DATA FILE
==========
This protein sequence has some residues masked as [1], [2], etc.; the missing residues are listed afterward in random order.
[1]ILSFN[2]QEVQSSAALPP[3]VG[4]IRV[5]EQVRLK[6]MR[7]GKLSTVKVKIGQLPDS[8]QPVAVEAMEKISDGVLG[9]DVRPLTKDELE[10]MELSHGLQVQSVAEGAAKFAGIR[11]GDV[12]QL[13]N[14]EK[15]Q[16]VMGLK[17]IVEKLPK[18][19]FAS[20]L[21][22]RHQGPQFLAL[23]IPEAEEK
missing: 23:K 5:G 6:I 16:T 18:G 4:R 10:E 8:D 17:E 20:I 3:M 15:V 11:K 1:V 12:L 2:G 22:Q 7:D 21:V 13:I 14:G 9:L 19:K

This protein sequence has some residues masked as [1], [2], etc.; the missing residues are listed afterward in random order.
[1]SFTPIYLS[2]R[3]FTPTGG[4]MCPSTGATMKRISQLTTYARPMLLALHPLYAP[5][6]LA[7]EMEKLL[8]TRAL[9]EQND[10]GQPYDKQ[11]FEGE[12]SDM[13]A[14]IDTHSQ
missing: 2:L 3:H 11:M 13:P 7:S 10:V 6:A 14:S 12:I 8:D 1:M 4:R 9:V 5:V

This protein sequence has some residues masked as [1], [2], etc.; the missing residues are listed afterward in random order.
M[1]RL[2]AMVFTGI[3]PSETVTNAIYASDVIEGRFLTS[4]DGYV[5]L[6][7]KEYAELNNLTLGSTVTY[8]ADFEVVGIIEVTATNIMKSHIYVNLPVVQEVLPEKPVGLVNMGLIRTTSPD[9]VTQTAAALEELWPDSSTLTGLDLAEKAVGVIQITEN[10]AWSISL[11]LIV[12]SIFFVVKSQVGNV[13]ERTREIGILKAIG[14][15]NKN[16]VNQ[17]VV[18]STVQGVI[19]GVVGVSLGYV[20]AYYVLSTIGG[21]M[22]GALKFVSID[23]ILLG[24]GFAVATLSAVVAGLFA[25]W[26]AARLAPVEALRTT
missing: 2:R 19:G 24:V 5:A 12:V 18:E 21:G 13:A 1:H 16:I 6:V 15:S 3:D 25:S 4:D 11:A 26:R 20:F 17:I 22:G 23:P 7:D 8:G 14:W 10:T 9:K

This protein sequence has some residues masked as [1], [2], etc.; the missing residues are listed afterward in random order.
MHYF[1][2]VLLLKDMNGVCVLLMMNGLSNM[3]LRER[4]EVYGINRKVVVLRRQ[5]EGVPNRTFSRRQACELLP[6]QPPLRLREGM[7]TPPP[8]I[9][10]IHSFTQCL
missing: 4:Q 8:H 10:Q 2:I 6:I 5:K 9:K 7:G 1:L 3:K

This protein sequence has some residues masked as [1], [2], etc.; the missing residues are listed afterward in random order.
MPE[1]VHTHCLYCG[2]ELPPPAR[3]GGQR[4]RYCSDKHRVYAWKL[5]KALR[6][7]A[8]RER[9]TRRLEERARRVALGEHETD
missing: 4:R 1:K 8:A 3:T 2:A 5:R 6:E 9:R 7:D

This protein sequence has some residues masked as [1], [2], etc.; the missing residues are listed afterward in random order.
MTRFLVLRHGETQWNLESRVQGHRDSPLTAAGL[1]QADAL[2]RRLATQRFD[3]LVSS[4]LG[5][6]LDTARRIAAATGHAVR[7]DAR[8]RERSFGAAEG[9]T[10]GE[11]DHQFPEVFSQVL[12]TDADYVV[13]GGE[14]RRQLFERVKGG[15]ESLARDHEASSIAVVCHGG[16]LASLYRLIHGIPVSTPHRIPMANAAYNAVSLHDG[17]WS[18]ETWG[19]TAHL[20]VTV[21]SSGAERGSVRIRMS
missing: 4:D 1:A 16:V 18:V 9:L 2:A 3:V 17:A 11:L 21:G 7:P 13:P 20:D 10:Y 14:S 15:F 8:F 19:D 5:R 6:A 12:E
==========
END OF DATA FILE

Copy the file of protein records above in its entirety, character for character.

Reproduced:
This protein sequence has some residues masked as [1], [2], etc.; the missing residues are listed afterward in random order.
[1]ILSFN[2]QEVQSSAALPP[3]VG[4]IRV[5]EQVRLK[6]MR[7]GKLSTVKVKIGQLPDS[8]QPVAVEAMEKISDGVLG[9]DVRPLTKDELE[10]MELSHGLQVQSVAEGAAKFAGIR[11]GDV[12]QL[13]N[14]EK[15]Q[16]VMGLK[17]IVEKLPK[18][19]FAS[20]L[21][22]RHQGPQFLAL[23]IPEAEEK
missing: 23:K 5:G 6:I 16:T 18:G 4:R 10:E 8:D 17:E 20:I 3:M 15:V 11:K 1:V 12:L 2:G 22:Q 7:D 21:V 13:I 14:G 9:L 19:K

This protein sequence has some residues masked as [1], [2], etc.; the missing residues are listed afterward in random order.
[1]SFTPIYLS[2]R[3]FTPTGG[4]MCPSTGATMKRISQLTTYARPMLLALHPLYAP[5][6]LA[7]EMEKLL[8]TRAL[9]EQND[10]GQPYDKQ[11]FEGE[12]SDM[13]A[14]IDTHSQ
missing: 2:L 3:H 11:M 13:P 7:S 10:V 6:A 14:S 12:I 8:D 1:M 4:R 9:V 5:V

This protein sequence has some residues masked as [1], [2], etc.; the missing residues are listed afterward in random order.
M[1]RL[2]AMVFTGI[3]PSETVTNAIYASDVIEGRFLTS[4]DGYV[5]L[6][7]KEYAELNNLTLGSTVTY[8]ADFEVVGIIEVTATNIMKSHIYVNLPVVQEVLPEKPVGLVNMGLIRTTSPD[9]VTQTAAALEELWPDSSTLTGLDLAEKAVGVIQITEN[10]AWSISL[11]LIV[12]SIFFVVKSQVGNV[13]ERTREIGILKAIG[14][15]NKN[16]VNQ[17]VV[18]STVQGVI[19]GVVGVSLGYV[20]AYYVLSTIGG[21]M[22]GALKFVSID[23]ILLG[24]GFAVATLSAVVAGLFA[25]W[26]AARLAPVEALRTT
missing: 2:R 19:G 24:V 5:A 12:V 18:E 21:G 13:A 1:H 16:I 6:V 15:S 3:D 25:S 4:D 11:A 26:R 20:F 17:I 22:G 23:P 7:D 8:G 14:W 10:T 9:K

This protein sequence has some residues masked as [1], [2], etc.; the missing residues are listed afterward in random order.
MHYF[1][2]VLLLKDMNGVCVLLMMNGLSNM[3]LRER[4]EVYGINRKVVVLRRQ[5]EGVPNRTFSRRQACELLP[6]QPPLRLREGM[7]TPPP[8]I[9][10]IHSFTQCL
missing: 4:Q 8:H 10:Q 2:I 6:I 5:K 9:K 7:G 1:L 3:K

This protein sequence has some residues masked as [1], [2], etc.; the missing residues are listed afterward in random order.
MPE[1]VHTHCLYCG[2]ELPPPAR[3]GGQR[4]RYCSDKHRVYAWKL[5]KALR[6][7]A[8]RER[9]TRRLEERARRVALGEHETD
missing: 4:R 1:K 8:A 3:T 2:A 5:R 6:E 9:R 7:D

This protein sequence has some residues masked as [1], [2], etc.; the missing residues are listed afterward in random order.
MTRFLVLRHGETQWNLESRVQGHRDSPLTAAGL[1]QADAL[2]RRLATQRFD[3]LVSS[4]LG[5][6]LDTARRIAAATGHAVR[7]DAR[8]RERSFGAAEG[9]T[10]GE[11]DHQFPEVFSQVL[12]TDADYVV[13]GGE[14]RRQLFERVKGG[15]ESLARDHEASSIAVVCHGG[16]LASLYRLIHGIPVSTPHRIPMANAAYNAVSLHDG[17]WS[18]ETWG[19]TAHL[20]VTV[21]SSGAERGSVRIRMS
missing: 4:D 1:A 16:V 18:V 9:L 2:A 3:V 17:A 11:L 21:G 7:P 13:P 20:D 10:Y 14:S 15:F 8:F 19:D 5:R 6:A 12:E